Bill Fukui 16:28
that is such an I think that’s such a great idea. And so overlooked. You know, the fact of the matter is, you know, that whole marketing concept that people kind of forget about, it’s birds of a feather flock together, if this patient came in and had a particular procedure or treatment or technology done, there’s a good likelihood they associate with, you know, demographics that are of similar lifestyle age, and they talk about the same things. I mean, half the time they motivate each other to do things, you know. And so I think, you know, marketing to their network, I think is what viral marketing really should be, I think with these influencers that get, you know, hundreds of 1000s of followers or whatever. I mean, that’s great, it’s great exposure, but how many of them are actually gonna walk in that front door of your office today, the influencers that are within your practice, chances are, they’re in, you know, their network of people, or a much greater likelihood of walking in that front door. And they already have a live spokesperson, who they have a they trust, saying that you’re good. You know, I mean, that makes a lot of sense.
Kimberly Hall 17:47
You don’t need a Real Housewives of Orange County, you don’t, you don’t need a real housewife of Dallas, because you have a real housewife in your practice right now. Who has her own circle of friends who has her own network, who loves you and appreciates you and wants to feel special and a great way to make her feel special is to invite her to be a part of your practice by sharing on social media, and, you know, give her a treatment, you know, give her an absolutely, you know, whatever, because that those referrals are gold to you the ROI is the ROI is exponential.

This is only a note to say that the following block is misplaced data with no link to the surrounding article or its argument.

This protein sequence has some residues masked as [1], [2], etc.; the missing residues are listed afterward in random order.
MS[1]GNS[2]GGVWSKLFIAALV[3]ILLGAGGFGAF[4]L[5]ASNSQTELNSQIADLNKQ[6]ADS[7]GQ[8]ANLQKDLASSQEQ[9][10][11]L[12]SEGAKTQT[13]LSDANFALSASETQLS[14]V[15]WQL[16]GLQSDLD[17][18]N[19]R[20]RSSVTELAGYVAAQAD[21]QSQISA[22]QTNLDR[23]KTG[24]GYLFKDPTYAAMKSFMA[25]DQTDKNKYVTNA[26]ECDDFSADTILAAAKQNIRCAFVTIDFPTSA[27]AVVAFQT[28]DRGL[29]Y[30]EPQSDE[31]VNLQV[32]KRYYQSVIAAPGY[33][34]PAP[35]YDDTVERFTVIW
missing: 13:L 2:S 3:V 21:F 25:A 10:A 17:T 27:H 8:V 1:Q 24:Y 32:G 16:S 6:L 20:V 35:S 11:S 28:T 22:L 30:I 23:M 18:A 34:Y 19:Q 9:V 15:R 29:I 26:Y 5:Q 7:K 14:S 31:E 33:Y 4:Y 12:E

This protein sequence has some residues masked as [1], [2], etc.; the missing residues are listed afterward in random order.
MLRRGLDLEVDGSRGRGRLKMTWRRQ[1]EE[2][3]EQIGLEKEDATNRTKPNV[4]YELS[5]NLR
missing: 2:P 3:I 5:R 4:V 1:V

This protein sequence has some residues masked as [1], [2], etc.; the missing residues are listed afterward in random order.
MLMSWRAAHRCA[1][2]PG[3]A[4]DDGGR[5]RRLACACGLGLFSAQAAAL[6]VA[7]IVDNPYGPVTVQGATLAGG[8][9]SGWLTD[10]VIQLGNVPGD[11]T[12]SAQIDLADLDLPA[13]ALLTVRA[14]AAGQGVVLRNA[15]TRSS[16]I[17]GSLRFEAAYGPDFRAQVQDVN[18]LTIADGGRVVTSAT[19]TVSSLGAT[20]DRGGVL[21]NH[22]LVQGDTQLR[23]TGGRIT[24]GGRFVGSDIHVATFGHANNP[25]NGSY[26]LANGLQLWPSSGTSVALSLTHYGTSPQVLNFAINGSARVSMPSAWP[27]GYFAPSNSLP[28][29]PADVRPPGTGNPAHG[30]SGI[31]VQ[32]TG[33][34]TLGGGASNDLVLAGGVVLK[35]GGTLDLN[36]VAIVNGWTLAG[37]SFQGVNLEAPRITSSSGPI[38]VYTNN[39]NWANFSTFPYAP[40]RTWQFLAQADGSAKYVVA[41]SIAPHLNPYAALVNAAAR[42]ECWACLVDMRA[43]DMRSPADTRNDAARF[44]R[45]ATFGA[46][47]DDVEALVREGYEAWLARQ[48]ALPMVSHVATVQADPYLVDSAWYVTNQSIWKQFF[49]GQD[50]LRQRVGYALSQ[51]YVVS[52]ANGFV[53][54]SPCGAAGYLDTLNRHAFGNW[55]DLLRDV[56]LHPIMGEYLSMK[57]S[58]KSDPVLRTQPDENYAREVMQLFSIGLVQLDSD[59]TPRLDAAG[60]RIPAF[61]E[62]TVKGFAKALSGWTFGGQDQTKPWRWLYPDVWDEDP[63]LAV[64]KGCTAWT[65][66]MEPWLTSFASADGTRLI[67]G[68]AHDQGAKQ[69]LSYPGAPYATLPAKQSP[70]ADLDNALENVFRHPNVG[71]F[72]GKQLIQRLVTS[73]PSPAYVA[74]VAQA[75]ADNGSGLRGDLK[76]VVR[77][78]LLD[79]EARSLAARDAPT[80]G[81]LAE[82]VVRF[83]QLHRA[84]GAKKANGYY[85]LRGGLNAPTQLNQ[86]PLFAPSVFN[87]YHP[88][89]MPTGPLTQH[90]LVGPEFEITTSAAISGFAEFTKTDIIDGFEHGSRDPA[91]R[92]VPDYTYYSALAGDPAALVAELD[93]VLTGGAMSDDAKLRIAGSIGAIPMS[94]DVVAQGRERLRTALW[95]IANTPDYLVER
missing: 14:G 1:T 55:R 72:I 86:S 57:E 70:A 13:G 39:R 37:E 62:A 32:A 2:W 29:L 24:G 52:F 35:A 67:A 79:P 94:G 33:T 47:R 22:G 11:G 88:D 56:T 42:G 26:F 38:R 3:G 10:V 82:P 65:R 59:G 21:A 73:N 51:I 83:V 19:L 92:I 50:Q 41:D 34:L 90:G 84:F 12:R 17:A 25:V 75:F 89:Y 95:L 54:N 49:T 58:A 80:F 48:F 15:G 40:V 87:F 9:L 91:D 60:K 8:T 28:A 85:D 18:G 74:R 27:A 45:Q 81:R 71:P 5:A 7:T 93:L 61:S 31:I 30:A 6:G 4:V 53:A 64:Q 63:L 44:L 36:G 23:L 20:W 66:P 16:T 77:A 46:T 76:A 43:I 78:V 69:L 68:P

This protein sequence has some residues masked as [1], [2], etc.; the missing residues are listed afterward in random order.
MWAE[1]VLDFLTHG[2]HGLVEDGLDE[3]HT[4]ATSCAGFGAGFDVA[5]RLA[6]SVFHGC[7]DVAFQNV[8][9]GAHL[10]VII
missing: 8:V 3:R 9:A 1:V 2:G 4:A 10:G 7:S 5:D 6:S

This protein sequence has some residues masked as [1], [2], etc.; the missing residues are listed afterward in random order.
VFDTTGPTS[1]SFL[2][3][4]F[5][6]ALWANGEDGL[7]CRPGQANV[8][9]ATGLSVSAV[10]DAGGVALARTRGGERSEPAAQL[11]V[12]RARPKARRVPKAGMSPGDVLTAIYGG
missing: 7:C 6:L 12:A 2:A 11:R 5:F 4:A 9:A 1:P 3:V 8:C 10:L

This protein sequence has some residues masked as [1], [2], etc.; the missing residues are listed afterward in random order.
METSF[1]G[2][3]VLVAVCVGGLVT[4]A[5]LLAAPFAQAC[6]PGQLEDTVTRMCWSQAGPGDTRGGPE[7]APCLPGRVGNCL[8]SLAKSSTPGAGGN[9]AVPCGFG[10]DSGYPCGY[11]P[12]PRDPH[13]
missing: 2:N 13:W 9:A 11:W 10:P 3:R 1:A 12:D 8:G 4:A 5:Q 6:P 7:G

Bill Fukui 18:21
You know, and I think even when you’re introducing new technology, new technology into practices, is you got to prime the pump. I mean, 25 years ago, we started marketing, lasik surgery. I was doing LASIK TV advertising 25 years ago, but nobody knew what it was. I mean, the industry pumped in millions of dollars in marketing. But the consumers, you know, they were anticipating that first year that the excimer laser came out for you know, nearsighted vision correction that the industry expected, I think about 5 million procedures done in the first year. And what ultimately happened was about 150,000 people had it done. Okay, way below expectations, partly because the market didn’t know about it enough or didn’t, you know, it’s my eyes that there was a phobia about laser in my eye, there’s something not safe about that kind of thing. So I think when you’re introducing new technology, into a practice, new laser, new cosmetic, I think getting patients to use it, getting patients in there feeding priming the pump, and building off of that you leverage every one of those patients that you have using that and you make it like you said, give them an opportunity to try it. They’re gonna love it. If the technology is good, and it’s and they’re getting the outcomes. The business will come from it, but you got to somewhat prime the pump and I think that’s kind of what you’re talking about.
Kimberly Hall 20:00